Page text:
A: We literally can’t hear each other at all, ever. This can be really sad and disheartening, but also really difficult. Any time we’ve been rehearsing, we usually have to mute all voices except one, which is usually mine. We’ve also done some sectionals and small groups where everyone except one person is muted and the group has to work together on one passage or phrase. It’s really vulnerable and different singing into a device and having people stare at you instead of singing next to someone. It’s hard to describe why, but it might be easy to understand for students after having zoom classes, where it might be harder to speak up in class.


Q: What is the process for putting together music from far apart? What kind of technology has been helping with this?

A: Here’s where you need to give a BIG shout out to our NEW Theater Director: Mr. Luc Hotaling. He compiled and edited all of our individual videos to help us create our virtual choir experience. Sadly so many people think it’s as simple as everyone hopping on ZOOM and singing. It’s not. It’s a process that truly takes hours of time (we’re talking a part time equivalent) spent staring at a computer and mastering several programs that I am not familiar with.  Logic Pro X (stronger version of GarageBand), Movavi Video editor (stronger version of iMovie), and several others like them. Students also need access to multiple devices in order to create a video for one of these – so having an iPad and a phone to use together has been a blessing!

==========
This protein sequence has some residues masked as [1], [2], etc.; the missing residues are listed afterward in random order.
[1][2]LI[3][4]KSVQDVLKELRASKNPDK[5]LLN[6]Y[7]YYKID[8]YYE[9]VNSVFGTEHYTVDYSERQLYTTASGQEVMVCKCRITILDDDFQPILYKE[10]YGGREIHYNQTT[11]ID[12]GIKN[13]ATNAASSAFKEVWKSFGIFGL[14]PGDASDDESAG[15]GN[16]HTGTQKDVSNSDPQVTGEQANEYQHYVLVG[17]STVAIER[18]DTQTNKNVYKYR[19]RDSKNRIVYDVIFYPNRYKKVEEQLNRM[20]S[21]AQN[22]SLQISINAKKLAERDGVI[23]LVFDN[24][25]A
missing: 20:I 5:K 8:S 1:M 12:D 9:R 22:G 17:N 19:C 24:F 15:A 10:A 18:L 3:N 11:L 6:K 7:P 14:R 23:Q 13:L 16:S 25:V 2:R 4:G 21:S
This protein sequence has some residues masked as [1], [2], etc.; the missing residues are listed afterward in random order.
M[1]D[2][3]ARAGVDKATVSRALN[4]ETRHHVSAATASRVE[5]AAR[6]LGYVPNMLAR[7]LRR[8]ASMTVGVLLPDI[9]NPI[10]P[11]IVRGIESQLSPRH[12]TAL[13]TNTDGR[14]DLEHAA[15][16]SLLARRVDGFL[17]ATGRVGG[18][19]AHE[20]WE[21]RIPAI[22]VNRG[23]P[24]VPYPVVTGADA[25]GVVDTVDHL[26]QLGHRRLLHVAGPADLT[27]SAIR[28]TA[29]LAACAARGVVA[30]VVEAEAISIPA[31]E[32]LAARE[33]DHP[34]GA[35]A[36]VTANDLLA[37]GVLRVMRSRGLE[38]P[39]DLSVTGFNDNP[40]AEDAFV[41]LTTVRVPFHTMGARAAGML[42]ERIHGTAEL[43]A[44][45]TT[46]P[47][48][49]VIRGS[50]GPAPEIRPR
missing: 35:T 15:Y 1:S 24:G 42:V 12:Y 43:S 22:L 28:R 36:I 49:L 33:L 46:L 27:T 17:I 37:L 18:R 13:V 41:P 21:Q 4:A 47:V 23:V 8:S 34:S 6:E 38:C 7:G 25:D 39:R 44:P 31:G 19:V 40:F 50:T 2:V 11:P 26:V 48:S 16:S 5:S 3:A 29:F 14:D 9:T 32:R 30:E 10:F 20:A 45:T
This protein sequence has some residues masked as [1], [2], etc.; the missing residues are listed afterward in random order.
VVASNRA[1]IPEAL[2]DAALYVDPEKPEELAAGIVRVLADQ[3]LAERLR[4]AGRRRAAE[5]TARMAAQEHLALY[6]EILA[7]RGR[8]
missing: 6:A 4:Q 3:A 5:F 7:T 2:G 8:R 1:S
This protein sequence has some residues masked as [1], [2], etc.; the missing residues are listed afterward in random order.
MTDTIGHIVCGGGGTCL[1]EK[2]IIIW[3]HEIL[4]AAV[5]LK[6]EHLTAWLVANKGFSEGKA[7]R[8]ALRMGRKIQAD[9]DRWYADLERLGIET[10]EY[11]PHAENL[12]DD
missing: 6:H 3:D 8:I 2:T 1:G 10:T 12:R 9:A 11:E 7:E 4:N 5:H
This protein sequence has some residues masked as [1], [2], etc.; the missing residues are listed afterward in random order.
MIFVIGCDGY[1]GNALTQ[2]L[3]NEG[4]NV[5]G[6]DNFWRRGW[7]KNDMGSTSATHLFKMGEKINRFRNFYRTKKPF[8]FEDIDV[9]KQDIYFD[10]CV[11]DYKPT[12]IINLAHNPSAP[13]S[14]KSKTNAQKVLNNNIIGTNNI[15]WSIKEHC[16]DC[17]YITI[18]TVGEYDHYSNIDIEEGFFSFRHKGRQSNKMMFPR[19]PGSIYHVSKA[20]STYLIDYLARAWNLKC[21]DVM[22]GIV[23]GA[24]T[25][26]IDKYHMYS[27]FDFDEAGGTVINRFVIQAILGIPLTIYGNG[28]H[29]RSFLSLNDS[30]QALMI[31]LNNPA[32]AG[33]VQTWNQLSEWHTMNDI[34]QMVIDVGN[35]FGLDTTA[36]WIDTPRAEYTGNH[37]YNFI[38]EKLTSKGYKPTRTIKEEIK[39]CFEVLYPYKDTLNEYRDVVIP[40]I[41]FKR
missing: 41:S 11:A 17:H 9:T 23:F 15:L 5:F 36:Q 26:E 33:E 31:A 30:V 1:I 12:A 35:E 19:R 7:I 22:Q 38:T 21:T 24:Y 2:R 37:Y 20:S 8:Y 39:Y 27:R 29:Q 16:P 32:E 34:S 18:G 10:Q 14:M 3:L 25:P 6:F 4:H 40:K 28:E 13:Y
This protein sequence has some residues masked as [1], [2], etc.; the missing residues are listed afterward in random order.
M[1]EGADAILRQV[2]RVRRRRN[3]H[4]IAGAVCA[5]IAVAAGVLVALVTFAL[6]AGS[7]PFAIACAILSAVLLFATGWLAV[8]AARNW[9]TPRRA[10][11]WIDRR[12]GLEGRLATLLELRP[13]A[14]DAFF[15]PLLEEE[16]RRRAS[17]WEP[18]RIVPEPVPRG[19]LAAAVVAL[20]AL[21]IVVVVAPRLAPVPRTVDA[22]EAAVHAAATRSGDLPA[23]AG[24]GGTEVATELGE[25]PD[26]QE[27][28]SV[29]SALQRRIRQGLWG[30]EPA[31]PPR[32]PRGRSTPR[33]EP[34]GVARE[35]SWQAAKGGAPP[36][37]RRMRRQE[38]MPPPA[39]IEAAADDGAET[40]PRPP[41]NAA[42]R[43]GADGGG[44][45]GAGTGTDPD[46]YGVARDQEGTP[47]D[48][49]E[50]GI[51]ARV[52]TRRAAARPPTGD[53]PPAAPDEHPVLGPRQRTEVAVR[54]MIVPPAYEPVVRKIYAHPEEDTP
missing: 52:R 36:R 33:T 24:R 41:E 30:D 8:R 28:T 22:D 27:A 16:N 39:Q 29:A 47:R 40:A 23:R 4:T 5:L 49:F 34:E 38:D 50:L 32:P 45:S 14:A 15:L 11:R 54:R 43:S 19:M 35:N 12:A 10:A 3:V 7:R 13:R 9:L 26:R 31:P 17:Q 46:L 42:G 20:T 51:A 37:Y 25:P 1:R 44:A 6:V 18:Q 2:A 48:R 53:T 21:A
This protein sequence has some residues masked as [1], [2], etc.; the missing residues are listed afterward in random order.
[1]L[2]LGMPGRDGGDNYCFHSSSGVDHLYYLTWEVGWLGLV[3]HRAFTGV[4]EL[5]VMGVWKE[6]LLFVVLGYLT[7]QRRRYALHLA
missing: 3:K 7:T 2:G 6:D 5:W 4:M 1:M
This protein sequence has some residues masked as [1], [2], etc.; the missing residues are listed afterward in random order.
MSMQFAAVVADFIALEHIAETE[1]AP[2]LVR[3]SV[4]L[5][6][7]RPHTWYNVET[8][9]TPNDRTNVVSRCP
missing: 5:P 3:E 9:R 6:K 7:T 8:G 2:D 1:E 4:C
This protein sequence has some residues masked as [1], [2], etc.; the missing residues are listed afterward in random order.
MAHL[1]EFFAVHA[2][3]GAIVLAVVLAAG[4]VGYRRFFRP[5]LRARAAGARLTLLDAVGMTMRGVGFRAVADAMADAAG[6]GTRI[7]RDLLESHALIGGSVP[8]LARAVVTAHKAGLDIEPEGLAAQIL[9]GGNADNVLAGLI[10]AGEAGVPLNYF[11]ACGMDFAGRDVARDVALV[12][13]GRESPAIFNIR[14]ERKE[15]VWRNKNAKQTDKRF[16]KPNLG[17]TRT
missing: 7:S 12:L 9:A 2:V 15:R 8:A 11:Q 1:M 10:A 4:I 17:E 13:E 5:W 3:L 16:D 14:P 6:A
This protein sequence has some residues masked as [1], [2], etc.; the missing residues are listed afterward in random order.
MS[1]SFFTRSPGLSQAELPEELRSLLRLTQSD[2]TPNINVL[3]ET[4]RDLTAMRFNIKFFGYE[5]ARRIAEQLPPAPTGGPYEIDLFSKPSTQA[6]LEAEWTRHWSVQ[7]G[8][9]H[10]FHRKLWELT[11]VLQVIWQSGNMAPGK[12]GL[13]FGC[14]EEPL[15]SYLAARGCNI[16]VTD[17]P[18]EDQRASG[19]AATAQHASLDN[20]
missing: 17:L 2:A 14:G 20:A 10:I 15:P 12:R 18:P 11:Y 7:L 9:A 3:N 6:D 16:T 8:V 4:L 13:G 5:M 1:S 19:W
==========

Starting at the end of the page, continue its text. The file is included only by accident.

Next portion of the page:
Q: Is there anything you have found to be helpful in keeping AVS’ sense of close knit community?